Google blocks news in some Canadian searches, in response to proposed media law
A bill under consideration in Canada would require platforms like Google and Meta to negotiate payments with publishers when they link to their content. In response, Google, which opposes the proposed law, is testing blocking news in a small number of searches.
From The Canadian Press on Tuesday evening:
The company said Wednesday that it is temporarily limiting access to news content for under four per cent of its Canadian users as it assesses possible responses to the bill. The change applies to its ubiquitous search engine as well as the Discover feature on Android devices, which carries news and sports stories.
All types of news content are being affected by the test, which will run for about five weeks, the company said. That includes content created by Canadian broadcasters and newspapers.
The tests “limit the visibility of Canadian and international news to varying degrees,” Google told Reuters.
Bill C-18, the Online News Act, is modeled on legislation that passed in Australia in 2021. The bill, which has already passed Canada’s House of Commons and moved on to the Senate, would, among other things, require platforms that “facilitate” access to news — by linking to it in search results, for instance — to compensate the publishers of said news.
For more background on both sides, we ran a piece last year discussing how the bill could be modified. Our Josh Benton called the law that passed in Australia “a warped system that rewards the wrong things and lies about where the real value in news lies.” The Canadian academic Michael Geist has written extensively criticizing the bill, as has Canadian journalist and former Wikimedia Foundation director Sue Gardner, while David Skok, CEO of Canadian news site The Logic, calls it “a necessary evil in order to maintain balance in Canada’s media ecosystem.”
A spokesperson from the Department of Canadian Heritage, whose minister Pablo Rodriguez is the sponsor of Bill C-18, criticized Google’s action, telling the Globe and Mail, “At the end of the day, all we’re asking the tech giants to do is compensate journalists when they use their work.”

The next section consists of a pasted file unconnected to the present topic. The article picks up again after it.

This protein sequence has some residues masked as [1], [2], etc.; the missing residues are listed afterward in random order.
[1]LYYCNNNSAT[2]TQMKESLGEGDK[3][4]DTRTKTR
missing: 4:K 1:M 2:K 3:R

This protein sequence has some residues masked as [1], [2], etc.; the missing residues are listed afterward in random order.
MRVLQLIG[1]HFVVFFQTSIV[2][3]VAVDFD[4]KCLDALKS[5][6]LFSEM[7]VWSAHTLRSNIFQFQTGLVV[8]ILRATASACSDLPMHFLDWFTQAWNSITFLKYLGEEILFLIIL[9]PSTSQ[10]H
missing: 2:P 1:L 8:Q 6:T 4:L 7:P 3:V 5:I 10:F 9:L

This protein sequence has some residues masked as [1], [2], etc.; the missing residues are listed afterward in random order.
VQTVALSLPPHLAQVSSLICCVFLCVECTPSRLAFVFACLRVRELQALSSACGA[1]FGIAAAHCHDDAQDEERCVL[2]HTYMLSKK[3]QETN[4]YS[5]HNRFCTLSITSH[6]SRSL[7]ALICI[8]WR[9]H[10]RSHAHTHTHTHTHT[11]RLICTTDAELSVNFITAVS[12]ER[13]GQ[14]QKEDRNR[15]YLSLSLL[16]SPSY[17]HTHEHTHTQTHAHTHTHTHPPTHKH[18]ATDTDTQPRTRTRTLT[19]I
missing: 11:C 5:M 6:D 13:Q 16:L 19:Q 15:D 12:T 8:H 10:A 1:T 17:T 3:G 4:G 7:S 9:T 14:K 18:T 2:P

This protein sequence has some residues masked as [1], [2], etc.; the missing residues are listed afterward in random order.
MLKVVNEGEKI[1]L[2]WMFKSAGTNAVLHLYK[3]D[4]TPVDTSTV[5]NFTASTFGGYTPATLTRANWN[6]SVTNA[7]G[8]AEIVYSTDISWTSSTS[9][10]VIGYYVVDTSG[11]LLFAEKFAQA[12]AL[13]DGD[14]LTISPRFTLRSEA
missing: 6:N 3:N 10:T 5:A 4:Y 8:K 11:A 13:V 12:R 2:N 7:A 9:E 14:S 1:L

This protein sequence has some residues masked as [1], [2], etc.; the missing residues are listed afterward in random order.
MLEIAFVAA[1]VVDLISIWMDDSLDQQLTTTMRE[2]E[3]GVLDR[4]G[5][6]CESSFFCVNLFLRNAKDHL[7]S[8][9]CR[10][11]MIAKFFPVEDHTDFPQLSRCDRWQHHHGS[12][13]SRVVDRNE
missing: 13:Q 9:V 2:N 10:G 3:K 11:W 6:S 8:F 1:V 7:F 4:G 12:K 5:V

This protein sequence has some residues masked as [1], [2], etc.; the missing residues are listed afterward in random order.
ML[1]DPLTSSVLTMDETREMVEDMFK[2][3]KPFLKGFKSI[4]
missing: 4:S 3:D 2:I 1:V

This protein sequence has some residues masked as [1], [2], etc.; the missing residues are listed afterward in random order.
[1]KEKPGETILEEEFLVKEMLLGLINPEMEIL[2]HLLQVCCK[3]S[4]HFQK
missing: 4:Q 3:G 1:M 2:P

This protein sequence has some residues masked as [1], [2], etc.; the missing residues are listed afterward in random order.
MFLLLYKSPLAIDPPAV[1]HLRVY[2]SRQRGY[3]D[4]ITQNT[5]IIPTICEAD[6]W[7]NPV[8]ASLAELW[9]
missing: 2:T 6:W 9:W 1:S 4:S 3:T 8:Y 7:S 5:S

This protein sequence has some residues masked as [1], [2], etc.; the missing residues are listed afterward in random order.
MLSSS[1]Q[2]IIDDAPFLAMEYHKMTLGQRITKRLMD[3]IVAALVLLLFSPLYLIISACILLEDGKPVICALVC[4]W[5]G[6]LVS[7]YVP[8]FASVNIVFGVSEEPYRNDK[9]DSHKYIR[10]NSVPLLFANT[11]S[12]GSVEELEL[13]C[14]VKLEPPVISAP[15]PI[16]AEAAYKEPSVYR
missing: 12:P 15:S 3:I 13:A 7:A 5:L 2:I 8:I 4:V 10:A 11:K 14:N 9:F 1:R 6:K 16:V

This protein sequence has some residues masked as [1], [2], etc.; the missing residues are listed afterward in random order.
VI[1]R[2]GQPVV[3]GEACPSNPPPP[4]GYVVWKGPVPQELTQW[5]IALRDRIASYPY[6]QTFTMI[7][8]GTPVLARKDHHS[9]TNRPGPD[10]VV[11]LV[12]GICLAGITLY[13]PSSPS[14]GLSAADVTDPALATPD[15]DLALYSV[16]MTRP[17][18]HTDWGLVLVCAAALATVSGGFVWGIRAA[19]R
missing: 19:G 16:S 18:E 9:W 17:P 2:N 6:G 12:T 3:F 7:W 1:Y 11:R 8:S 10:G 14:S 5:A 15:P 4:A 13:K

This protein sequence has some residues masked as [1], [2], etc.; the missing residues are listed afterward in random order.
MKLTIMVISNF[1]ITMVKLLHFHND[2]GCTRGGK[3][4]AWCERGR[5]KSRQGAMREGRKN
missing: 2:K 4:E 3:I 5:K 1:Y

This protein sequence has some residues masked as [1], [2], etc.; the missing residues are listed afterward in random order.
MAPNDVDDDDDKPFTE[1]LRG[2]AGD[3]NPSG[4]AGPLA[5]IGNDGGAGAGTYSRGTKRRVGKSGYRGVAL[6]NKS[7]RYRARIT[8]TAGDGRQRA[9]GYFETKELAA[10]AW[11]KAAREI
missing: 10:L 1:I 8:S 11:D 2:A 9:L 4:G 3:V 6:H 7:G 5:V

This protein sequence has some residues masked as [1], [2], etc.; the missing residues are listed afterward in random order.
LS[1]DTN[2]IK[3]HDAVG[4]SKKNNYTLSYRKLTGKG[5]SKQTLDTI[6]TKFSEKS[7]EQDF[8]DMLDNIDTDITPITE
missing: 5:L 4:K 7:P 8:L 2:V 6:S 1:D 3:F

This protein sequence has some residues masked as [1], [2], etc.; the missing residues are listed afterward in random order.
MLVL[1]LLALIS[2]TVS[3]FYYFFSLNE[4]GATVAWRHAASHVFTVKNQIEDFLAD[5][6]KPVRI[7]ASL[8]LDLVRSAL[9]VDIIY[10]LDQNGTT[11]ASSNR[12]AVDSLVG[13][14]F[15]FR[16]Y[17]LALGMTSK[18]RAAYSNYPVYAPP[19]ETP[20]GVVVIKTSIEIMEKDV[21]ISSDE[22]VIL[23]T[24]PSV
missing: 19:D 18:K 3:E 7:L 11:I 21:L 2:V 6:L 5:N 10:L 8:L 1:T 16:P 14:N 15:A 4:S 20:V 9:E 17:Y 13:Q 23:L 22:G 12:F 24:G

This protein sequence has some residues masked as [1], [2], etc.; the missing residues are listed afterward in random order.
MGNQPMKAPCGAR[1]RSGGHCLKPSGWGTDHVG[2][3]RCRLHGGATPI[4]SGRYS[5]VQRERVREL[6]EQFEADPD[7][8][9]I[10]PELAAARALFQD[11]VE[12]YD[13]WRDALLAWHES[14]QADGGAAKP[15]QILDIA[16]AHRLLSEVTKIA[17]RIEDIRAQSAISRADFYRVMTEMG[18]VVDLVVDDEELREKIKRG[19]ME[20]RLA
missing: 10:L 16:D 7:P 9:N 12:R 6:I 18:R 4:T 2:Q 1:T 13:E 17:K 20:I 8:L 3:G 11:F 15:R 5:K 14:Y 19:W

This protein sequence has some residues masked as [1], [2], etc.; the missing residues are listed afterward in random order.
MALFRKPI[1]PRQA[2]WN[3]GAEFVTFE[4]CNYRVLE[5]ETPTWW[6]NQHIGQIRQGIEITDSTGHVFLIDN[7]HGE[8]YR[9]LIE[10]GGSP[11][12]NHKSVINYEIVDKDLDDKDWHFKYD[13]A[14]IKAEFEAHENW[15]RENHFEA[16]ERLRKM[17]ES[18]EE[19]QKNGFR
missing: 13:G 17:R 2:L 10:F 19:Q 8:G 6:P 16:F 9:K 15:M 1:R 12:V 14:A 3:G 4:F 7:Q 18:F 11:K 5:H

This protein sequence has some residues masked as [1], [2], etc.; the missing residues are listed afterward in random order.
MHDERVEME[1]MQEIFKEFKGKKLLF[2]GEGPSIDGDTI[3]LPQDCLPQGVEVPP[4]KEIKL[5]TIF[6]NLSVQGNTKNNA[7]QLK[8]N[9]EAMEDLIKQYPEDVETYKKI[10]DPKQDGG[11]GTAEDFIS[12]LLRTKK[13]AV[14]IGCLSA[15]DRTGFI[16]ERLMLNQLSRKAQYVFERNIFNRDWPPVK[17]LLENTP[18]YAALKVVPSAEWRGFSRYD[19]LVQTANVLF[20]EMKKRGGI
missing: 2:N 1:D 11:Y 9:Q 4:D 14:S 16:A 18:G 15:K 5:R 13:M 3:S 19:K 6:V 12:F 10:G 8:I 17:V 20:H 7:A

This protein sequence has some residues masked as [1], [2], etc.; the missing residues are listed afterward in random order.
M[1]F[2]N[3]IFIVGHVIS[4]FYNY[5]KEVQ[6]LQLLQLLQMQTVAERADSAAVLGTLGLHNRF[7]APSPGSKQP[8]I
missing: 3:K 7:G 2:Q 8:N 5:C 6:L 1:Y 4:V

This is not the first time that platforms have tested blocking news in countries where they are under legal threat: The company conducted a similar “experiment” in Australia in January 2021. In February 2021, Facebook temporarily blocked Australian users from sharing or viewing Australian and international news, sending publishers’ traffic tumbling. Facebook parent company Meta has said it’s ready to do the same in Canada.
CP reporter @MickeyDjuric was having some trouble finding some news stories online. She covers the Canadian Heritage beat so she asked Google whether something was up. She was right.https://t.co/QTJQiWRiS5
— Joanna Smith (@smithjoanna) February 22, 2023
This explains everything about my failed Google searches this week.
According to Google the only companies writing news lately are Politico, Farmers Forum and MSNhttps://t.co/Sj01NOVXWQ
— Marieke Walsh (@MariekeWalsh) February 23, 2023
If you’re having problems accessing @TheTyee stories, try using something other than Google, like Firefox or Bing
(Also please drop me a note if this is happening) https://t.co/aHiwuOjGOS
— Jen St. Denis https://journa.host/@jenstden (@JenStDen) February 23, 2023
Myanmar military dissolves Suu Kyi’s NLD party: State media
Party of Myanmar leader Aung San Suu Kyi among 40 political parties dissolved after failing to meet registration deadline, according to state television.
Myanmar’s military-controlled election commission has announced that the National League for Democracy Party (NLD) would be dissolved for failing to re-register under a new electoral law, according to state television.
The NLD led by Nobel laureate Aung San Suu Kyi was among 40 political parties dissolved on Tuesday after they failed to meet the ruling military’s registration deadline for an election, according to state television.
In a nightly news bulletin, Myawaddy TV announced the NLD among those who had not signed up to the election and were therefore automatically disbanded. The NLD has said it would not contest what it calls an illegitimate election.
The army carried out a coup in February 2021 after the NLD won the November 2020 parliamentary elections and subsequently jailed its leader Suu Kyi.
Suu Kyi, 77, is serving prison sentences totaling 33 years after being convicted in a series of politically tainted prosecutions brought by the military. Her supporters say the charges were contrived to keep her from actively taking part in politics.
The party won a landslide victory in the 2020 general election, but less than three months later, the army kept Suu Kyi and all the elected lawmakers from taking their seats in parliament.